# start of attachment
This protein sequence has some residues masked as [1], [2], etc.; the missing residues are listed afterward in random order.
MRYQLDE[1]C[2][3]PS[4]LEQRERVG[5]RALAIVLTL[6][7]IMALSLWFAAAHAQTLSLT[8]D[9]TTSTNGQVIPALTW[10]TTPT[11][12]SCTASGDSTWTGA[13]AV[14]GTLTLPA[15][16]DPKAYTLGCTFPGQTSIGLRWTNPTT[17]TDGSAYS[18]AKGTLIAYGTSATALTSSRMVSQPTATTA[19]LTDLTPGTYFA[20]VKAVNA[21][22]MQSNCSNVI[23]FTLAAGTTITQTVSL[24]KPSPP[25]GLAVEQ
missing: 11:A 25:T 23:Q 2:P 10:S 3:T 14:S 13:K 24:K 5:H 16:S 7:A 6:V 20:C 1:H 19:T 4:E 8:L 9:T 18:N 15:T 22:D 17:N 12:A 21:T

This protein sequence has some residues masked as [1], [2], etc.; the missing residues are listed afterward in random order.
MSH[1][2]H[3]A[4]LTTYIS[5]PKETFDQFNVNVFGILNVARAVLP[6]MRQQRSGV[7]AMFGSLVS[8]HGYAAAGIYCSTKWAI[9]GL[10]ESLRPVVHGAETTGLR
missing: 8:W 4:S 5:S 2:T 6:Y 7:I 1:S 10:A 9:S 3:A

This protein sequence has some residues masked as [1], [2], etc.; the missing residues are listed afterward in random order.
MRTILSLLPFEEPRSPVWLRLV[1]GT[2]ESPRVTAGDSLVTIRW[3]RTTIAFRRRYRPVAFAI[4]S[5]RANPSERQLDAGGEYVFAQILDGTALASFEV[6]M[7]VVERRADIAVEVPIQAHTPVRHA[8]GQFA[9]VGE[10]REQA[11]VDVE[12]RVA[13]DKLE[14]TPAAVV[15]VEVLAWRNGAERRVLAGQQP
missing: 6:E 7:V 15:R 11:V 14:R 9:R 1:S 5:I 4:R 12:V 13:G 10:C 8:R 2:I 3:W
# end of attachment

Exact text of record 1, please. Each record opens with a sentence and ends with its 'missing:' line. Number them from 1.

This protein sequence has some residues masked as [1], [2], etc.; the missing residues are listed afterward in random order.
MRYQLDE[1]C[2][3]PS[4]LEQRERVG[5]RALAIVLTL[6][7]IMALSLWFAAAHAQTLSLT[8]D[9]TTSTNGQVIPALTW[10]TTPT[11][12]SCTASGDSTWTGA[13]AV[14]GTLTLPA[15][16]DPKAYTLGCTFPGQTSIGLRWTNPTT[17]TDGSAYS[18]AKGTLIAYGTSATALTSSRMVSQPTATTA[19]LTDLTPGTYFA[20]VKAVNA[21][22]MQSNCSNVI[23]FTLAAGTTITQTVSL[24]KPSPP[25]GLAVEQ
missing: 11:A 25:T 23:Q 2:P 10:S 3:T 14:S 13:K 24:K 5:H 16:S 7:A 6:V 20:C 1:H 19:T 4:E 8:L 9:T 18:N 15:T 22:D 17:N 12:A 21:T